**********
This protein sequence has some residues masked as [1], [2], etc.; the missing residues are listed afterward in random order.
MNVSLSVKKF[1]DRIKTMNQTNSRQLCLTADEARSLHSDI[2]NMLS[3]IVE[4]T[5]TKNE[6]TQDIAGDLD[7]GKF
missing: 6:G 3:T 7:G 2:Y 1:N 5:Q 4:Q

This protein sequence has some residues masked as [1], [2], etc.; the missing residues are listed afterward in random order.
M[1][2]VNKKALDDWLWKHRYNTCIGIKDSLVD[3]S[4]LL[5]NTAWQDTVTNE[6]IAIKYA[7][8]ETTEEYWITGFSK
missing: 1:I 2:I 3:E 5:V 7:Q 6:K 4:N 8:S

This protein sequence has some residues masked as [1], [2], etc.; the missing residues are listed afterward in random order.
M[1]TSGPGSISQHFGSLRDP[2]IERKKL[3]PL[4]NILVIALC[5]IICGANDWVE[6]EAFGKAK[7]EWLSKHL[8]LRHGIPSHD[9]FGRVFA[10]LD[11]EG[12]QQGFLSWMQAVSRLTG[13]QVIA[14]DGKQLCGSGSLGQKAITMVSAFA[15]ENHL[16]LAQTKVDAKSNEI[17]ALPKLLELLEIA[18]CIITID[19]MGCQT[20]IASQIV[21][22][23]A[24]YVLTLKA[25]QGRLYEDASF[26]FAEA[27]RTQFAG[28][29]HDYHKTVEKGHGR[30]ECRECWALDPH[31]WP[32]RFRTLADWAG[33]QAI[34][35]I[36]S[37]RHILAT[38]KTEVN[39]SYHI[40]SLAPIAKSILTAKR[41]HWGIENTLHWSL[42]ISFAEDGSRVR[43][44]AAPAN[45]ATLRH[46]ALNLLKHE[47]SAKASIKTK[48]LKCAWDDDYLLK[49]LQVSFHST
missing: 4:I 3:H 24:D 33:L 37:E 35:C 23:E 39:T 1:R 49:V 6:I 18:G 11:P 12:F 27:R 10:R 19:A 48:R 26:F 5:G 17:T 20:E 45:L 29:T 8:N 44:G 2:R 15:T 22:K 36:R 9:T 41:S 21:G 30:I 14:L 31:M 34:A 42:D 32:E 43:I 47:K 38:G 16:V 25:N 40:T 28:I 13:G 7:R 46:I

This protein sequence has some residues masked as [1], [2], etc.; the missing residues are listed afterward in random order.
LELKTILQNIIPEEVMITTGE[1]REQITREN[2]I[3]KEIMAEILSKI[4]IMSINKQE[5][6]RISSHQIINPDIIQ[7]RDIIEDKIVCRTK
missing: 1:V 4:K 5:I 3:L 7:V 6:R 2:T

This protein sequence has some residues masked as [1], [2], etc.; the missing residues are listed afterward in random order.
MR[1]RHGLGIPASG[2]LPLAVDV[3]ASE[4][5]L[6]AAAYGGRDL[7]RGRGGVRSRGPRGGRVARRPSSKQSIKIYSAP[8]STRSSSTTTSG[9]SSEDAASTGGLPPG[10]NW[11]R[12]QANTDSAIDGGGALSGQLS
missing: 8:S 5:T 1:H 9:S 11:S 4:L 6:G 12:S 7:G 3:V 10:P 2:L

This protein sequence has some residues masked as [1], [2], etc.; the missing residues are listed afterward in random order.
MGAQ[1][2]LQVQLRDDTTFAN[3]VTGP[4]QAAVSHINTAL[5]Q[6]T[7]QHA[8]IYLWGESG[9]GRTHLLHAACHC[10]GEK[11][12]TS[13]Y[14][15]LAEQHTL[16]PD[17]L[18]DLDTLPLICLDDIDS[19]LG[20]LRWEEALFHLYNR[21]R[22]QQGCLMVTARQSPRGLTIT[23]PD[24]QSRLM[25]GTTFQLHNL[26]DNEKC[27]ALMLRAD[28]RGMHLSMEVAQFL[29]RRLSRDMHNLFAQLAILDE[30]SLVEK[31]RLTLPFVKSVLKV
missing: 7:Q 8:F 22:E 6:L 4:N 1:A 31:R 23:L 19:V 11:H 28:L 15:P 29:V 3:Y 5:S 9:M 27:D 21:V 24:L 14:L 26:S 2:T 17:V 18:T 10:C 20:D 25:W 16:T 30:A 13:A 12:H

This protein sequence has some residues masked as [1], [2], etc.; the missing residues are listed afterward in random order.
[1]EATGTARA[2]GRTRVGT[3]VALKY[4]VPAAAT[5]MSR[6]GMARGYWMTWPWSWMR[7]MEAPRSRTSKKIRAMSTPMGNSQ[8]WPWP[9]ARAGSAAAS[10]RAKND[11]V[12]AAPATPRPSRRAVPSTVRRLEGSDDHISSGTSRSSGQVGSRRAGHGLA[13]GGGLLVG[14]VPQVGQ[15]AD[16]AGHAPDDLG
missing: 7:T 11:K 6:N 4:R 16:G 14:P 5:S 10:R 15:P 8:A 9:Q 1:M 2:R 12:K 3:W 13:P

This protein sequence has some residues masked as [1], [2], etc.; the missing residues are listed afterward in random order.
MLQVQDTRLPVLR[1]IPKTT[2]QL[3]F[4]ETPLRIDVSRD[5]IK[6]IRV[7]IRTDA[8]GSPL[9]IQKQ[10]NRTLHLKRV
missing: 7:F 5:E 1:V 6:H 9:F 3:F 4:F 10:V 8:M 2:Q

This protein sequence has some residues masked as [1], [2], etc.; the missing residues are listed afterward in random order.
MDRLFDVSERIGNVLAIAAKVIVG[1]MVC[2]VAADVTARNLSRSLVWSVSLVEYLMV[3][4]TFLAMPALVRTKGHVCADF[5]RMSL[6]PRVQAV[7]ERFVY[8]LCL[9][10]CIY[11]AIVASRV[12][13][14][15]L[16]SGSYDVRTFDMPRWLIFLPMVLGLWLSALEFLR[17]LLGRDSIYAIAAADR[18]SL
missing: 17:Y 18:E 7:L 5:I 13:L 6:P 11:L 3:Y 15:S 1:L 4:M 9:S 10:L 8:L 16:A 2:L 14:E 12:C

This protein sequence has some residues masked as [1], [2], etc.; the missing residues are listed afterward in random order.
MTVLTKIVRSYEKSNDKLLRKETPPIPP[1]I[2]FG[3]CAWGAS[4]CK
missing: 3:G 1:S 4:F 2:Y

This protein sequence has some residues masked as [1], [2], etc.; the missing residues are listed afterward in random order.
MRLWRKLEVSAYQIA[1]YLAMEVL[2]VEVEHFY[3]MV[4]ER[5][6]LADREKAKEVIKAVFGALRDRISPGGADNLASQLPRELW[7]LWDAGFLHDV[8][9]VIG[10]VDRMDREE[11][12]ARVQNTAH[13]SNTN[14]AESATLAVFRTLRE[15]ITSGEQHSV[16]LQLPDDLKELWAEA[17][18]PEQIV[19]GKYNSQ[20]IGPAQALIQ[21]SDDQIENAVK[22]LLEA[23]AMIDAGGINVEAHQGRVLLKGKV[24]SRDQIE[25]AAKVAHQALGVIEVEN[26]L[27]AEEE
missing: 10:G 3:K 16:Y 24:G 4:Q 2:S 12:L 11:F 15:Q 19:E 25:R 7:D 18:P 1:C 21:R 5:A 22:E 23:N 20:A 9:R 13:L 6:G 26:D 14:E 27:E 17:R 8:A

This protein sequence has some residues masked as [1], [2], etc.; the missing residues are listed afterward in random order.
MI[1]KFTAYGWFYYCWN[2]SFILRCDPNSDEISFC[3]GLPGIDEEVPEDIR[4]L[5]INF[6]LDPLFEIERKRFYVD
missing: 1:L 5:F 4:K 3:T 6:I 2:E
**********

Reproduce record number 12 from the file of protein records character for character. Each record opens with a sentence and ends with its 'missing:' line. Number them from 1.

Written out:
This protein sequence has some residues masked as [1], [2], etc.; the missing residues are listed afterward in random order.
MI[1]KFTAYGWFYYCWN[2]SFILRCDPNSDEISFC[3]GLPGIDEEVPEDIR[4]L[5]INF[6]LDPLFEIERKRFYVD
missing: 1:L 5:F 4:K 3:T 6:I 2:E